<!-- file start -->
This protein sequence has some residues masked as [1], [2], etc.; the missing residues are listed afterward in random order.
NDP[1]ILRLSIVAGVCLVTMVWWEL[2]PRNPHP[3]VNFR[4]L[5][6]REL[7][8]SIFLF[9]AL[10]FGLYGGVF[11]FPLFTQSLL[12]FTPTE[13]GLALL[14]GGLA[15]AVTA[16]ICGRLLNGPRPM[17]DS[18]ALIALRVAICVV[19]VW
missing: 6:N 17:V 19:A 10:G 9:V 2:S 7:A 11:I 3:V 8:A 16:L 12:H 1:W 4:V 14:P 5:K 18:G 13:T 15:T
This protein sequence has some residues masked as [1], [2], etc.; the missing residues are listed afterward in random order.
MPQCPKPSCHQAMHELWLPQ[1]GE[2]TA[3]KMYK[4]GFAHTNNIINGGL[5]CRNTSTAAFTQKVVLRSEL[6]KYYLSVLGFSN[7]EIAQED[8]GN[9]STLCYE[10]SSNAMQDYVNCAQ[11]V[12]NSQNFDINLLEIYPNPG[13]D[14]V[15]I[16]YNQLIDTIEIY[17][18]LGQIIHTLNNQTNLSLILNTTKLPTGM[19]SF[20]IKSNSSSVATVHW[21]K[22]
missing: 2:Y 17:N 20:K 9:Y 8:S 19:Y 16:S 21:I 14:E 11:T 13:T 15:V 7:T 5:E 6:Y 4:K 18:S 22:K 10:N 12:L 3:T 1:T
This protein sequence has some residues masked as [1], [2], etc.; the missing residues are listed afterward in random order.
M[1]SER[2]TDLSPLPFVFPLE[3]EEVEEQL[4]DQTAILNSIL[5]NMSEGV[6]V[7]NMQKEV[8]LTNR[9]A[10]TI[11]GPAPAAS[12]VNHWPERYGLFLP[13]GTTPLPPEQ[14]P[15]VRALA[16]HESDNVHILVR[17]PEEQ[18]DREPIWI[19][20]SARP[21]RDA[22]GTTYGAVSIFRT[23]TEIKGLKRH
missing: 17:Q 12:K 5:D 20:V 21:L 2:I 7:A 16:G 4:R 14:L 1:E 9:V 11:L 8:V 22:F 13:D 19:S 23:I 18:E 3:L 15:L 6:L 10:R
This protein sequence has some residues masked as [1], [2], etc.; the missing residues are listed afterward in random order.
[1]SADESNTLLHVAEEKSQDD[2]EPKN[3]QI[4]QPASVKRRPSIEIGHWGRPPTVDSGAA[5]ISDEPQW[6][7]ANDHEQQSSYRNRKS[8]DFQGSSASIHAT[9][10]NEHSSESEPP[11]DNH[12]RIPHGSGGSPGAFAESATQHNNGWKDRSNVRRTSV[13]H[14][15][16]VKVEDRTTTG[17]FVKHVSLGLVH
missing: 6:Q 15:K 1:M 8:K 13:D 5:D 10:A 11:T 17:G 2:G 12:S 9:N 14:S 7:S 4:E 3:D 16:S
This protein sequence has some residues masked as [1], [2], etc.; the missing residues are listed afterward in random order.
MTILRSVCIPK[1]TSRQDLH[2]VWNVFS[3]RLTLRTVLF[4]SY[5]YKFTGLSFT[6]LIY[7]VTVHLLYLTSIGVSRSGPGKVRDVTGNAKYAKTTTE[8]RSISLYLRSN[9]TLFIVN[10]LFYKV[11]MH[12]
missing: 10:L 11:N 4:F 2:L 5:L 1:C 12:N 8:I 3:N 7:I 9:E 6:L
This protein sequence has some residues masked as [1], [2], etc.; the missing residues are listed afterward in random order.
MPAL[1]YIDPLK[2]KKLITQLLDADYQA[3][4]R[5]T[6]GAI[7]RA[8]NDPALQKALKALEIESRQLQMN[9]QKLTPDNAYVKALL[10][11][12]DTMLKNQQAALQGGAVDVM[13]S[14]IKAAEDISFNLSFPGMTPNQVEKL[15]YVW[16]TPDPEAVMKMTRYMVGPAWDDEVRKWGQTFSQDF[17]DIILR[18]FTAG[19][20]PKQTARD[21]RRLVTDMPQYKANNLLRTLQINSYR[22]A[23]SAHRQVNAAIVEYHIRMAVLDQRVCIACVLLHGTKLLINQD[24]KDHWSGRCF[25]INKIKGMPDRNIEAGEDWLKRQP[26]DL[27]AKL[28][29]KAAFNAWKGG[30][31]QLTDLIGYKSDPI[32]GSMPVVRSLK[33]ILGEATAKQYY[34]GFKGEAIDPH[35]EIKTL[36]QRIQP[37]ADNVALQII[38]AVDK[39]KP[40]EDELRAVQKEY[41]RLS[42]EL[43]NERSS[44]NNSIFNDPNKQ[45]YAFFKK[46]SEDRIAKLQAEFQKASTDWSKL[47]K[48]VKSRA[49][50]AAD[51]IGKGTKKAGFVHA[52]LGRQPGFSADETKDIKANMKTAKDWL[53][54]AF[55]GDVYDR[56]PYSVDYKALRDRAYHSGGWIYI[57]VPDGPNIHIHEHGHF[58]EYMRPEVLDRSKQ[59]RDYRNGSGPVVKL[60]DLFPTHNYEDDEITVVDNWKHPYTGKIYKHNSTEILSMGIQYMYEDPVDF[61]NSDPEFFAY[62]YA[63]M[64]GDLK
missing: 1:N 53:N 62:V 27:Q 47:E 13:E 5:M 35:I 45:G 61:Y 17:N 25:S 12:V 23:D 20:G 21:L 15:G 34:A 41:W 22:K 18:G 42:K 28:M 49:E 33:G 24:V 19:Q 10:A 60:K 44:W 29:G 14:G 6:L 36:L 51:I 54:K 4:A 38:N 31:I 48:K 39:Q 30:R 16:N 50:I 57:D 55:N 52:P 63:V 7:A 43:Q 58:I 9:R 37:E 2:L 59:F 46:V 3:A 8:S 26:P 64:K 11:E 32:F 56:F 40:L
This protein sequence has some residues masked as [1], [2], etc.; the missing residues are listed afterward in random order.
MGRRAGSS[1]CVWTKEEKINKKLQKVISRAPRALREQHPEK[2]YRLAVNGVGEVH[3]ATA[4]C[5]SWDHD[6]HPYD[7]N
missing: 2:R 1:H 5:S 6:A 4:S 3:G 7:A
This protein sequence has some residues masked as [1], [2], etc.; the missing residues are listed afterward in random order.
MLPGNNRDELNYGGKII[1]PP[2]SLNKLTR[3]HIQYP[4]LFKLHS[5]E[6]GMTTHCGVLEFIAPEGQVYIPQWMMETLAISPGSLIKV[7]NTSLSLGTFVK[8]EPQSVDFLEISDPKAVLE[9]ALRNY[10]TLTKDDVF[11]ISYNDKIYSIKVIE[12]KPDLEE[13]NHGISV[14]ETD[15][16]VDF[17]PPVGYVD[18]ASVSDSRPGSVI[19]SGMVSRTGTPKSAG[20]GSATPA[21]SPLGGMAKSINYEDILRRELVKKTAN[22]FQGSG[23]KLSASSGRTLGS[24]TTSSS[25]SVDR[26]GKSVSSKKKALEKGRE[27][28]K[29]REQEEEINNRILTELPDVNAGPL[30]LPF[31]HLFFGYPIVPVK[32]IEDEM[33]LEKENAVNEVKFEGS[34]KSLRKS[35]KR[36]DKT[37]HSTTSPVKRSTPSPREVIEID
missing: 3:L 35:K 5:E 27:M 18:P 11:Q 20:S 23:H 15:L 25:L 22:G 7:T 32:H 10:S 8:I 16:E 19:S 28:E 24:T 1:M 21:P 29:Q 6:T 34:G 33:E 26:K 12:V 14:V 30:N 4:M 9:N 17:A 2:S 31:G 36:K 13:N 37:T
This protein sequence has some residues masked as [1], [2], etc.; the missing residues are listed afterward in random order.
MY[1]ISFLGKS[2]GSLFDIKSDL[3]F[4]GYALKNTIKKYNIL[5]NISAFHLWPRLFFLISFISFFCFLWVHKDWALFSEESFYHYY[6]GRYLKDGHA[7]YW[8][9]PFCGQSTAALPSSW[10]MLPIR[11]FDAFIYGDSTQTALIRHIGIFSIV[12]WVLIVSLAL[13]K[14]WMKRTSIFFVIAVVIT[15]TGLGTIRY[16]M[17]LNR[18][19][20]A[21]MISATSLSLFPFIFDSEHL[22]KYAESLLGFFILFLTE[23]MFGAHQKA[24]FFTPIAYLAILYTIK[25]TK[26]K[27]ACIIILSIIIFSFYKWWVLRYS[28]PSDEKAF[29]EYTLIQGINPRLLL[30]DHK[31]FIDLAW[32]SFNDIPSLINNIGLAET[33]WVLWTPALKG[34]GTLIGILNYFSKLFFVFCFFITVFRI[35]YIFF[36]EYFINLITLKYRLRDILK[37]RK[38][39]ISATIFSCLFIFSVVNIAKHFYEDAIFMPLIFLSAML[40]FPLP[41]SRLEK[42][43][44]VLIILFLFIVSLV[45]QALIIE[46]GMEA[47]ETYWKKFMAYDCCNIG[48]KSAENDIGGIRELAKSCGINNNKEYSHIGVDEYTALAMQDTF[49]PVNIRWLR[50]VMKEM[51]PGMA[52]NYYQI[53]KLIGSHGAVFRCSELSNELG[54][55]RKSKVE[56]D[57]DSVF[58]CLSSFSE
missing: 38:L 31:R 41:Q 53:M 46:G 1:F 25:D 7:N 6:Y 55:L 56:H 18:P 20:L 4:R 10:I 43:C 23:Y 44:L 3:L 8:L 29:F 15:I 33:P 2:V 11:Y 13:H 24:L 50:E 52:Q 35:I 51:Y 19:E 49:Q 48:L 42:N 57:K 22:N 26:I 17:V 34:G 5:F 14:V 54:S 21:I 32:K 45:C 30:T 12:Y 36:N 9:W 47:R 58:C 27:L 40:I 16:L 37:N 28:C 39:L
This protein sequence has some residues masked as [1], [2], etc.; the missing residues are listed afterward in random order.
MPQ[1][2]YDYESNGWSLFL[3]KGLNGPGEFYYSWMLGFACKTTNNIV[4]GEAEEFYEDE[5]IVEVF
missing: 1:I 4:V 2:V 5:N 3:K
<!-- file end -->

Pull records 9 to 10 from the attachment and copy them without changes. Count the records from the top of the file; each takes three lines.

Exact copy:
This protein sequence has some residues masked as [1], [2], etc.; the missing residues are listed afterward in random order.
MY[1]ISFLGKS[2]GSLFDIKSDL[3]F[4]GYALKNTIKKYNIL[5]NISAFHLWPRLFFLISFISFFCFLWVHKDWALFSEESFYHYY[6]GRYLKDGHA[7]YW[8][9]PFCGQSTAALPSSW[10]MLPIR[11]FDAFIYGDSTQTALIRHIGIFSIV[12]WVLIVSLAL[13]K[14]WMKRTSIFFVIAVVIT[15]TGLGTIRY[16]M[17]LNR[18][19][20]A[21]MISATSLSLFPFIFDSEHL[22]KYAESLLGFFILFLTE[23]MFGAHQKA[24]FFTPIAYLAILYTIK[25]TK[26]K[27]ACIIILSIIIFSFYKWWVLRYS[28]PSDEKAF[29]EYTLIQGINPRLLL[30]DHK[31]FIDLAW[32]SFNDIPSLINNIGLAET[33]WVLWTPALKG[34]GTLIGILNYFSKLFFVFCFFITVFRI[35]YIFF[36]EYFINLITLKYRLRDILK[37]RK[38][39]ISATIFSCLFIFSVVNIAKHFYEDAIFMPLIFLSAML[40]FPLP[41]SRLEK[42][43][44]VLIILFLFIVSLV[45]QALIIE[46]GMEA[47]ETYWKKFMAYDCCNIG[48]KSAENDIGGIRELAKSCGINNNKEYSHIGVDEYTALAMQDTF[49]PVNIRWLR[50]VMKEM[51]PGMA[52]NYYQI[53]KLIGSHGAVFRCSELSNELG[54][55]RKSKVE[56]D[57]DSVF[58]CLSSFSE
missing: 38:L 31:R 41:Q 53:M 46:G 1:F 25:D 7:N 6:Y 55:L 56:H 18:P 20:L 4:R 10:I 43:C 23:Y 44:L 3:L 8:L 29:F 15:I 33:P 2:V 11:Y 13:H 24:L 50:E 52:Q 35:I 51:Y 19:E 49:Q 48:L 42:N 57:K 22:N 26:I 17:V 34:G 5:F 14:V 54:S 21:I 32:K 45:C 30:T 12:Y 36:N 9:W 47:R 58:C 27:L 40:I 16:L 37:N 28:C 39:L
This protein sequence has some residues masked as [1], [2], etc.; the missing residues are listed afterward in random order.
MPQ[1][2]YDYESNGWSLFL[3]KGLNGPGEFYYSWMLGFACKTTNNIV[4]GEAEEFYEDE[5]IVEVF
missing: 1:I 4:V 2:V 5:N 3:K